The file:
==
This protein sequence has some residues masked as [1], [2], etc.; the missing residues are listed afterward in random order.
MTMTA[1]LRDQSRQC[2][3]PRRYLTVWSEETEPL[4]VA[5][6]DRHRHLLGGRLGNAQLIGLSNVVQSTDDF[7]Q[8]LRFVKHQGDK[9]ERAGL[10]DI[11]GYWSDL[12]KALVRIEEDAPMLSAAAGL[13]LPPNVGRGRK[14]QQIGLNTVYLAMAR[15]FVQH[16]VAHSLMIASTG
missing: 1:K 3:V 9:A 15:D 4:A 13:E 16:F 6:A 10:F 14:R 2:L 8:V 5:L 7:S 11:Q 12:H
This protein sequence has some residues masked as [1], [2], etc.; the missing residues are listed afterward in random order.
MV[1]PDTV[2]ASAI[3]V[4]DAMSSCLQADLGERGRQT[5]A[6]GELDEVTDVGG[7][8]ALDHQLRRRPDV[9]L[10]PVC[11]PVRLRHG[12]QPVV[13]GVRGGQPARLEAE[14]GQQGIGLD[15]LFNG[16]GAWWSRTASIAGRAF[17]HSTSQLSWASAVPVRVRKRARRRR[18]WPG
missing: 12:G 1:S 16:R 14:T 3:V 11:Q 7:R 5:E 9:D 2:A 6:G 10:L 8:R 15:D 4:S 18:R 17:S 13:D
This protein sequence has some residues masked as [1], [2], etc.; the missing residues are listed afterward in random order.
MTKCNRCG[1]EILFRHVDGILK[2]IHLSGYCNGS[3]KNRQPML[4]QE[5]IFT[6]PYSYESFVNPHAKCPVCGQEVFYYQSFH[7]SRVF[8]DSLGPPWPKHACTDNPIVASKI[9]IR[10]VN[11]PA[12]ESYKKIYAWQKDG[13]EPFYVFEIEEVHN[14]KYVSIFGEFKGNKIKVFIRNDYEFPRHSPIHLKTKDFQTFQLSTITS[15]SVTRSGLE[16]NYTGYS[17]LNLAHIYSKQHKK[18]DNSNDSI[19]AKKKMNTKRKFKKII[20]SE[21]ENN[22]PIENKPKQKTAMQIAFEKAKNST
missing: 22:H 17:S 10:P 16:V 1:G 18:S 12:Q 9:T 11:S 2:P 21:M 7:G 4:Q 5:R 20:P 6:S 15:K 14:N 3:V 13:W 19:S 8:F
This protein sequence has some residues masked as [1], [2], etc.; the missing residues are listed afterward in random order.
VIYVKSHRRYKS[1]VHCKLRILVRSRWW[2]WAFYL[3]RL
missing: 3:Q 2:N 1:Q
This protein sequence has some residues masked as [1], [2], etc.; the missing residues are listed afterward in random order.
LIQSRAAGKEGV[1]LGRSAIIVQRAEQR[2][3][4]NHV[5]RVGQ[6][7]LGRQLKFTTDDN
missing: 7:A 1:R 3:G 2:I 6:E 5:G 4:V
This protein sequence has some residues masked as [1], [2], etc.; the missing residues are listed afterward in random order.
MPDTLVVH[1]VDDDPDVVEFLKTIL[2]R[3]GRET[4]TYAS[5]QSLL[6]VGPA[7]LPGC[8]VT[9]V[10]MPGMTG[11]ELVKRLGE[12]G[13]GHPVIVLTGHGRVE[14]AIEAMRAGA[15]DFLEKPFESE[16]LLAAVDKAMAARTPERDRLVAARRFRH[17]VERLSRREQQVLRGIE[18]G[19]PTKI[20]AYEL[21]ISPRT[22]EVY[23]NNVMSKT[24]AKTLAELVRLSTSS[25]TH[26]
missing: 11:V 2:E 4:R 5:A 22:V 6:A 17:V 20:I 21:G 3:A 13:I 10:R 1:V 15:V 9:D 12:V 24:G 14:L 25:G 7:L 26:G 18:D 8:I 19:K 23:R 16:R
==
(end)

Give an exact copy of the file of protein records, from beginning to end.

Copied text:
This protein sequence has some residues masked as [1], [2], etc.; the missing residues are listed afterward in random order.
MTMTA[1]LRDQSRQC[2][3]PRRYLTVWSEETEPL[4]VA[5][6]DRHRHLLGGRLGNAQLIGLSNVVQSTDDF[7]Q[8]LRFVKHQGDK[9]ERAGL[10]DI[11]GYWSDL[12]KALVRIEEDAPMLSAAAGL[13]LPPNVGRGRK[14]QQIGLNTVYLAMAR[15]FVQH[16]VAHSLMIASTG
missing: 1:K 3:V 9:A 15:D 4:A 13:E 16:F 6:A 10:F 14:R 2:L 8:V 5:L 7:S 11:Q 12:H
This protein sequence has some residues masked as [1], [2], etc.; the missing residues are listed afterward in random order.
MV[1]PDTV[2]ASAI[3]V[4]DAMSSCLQADLGERGRQT[5]A[6]GELDEVTDVGG[7][8]ALDHQLRRRPDV[9]L[10]PVC[11]PVRLRHG[12]QPVV[13]GVRGGQPARLEAE[14]GQQGIGLD[15]LFNG[16]GAWWSRTASIAGRAF[17]HSTSQLSWASAVPVRVRKRARRRR[18]WPG
missing: 12:G 1:S 16:R 14:T 3:V 11:Q 7:R 5:E 9:D 2:A 6:G 10:L 8:R 15:D 4:S 18:R 17:S 13:D
This protein sequence has some residues masked as [1], [2], etc.; the missing residues are listed afterward in random order.
MTKCNRCG[1]EILFRHVDGILK[2]IHLSGYCNGS[3]KNRQPML[4]QE[5]IFT[6]PYSYESFVNPHAKCPVCGQEVFYYQSFH[7]SRVF[8]DSLGPPWPKHACTDNPIVASKI[9]IR[10]VN[11]PA[12]ESYKKIYAWQKDG[13]EPFYVFEIEEVHN[14]KYVSIFGEFKGNKIKVFIRNDYEFPRHSPIHLKTKDFQTFQLSTITS[15]SVTRSGLE[16]NYTGYS[17]LNLAHIYSKQHKK[18]DNSNDSI[19]AKKKMNTKRKFKKII[20]SE[21]ENN[22]PIENKPKQKTAMQIAFEKAKNST
missing: 22:H 17:S 10:P 16:V 1:G 18:S 12:Q 9:T 11:S 2:P 21:M 7:G 4:Q 5:R 20:P 6:S 15:K 14:N 3:V 13:W 19:S 8:F
This protein sequence has some residues masked as [1], [2], etc.; the missing residues are listed afterward in random order.
VIYVKSHRRYKS[1]VHCKLRILVRSRWW[2]WAFYL[3]RL
missing: 3:Q 2:N 1:Q
This protein sequence has some residues masked as [1], [2], etc.; the missing residues are listed afterward in random order.
LIQSRAAGKEGV[1]LGRSAIIVQRAEQR[2][3][4]NHV[5]RVGQ[6][7]LGRQLKFTTDDN
missing: 7:A 1:R 3:G 2:I 6:E 5:G 4:V
This protein sequence has some residues masked as [1], [2], etc.; the missing residues are listed afterward in random order.
MPDTLVVH[1]VDDDPDVVEFLKTIL[2]R[3]GRET[4]TYAS[5]QSLL[6]VGPA[7]LPGC[8]VT[9]V[10]MPGMTG[11]ELVKRLGE[12]G[13]GHPVIVLTGHGRVE[14]AIEAMRAGA[15]DFLEKPFESE[16]LLAAVDKAMAARTPERDRLVAARRFRH[17]VERLSRREQQVLRGIE[18]G[19]PTKI[20]AYEL[21]ISPRT[22]EVY[23]NNVMSKT[24]AKTLAELVRLSTSS[25]TH[26]
missing: 11:V 2:E 4:R 5:A 22:V 6:A 17:V 20:I 21:G 3:A 13:I 10:R 1:V 15:V 9:D 12:V 24:G 14:L 25:G 7:L 26:G 18:D 8:I 19:K 23:R 16:R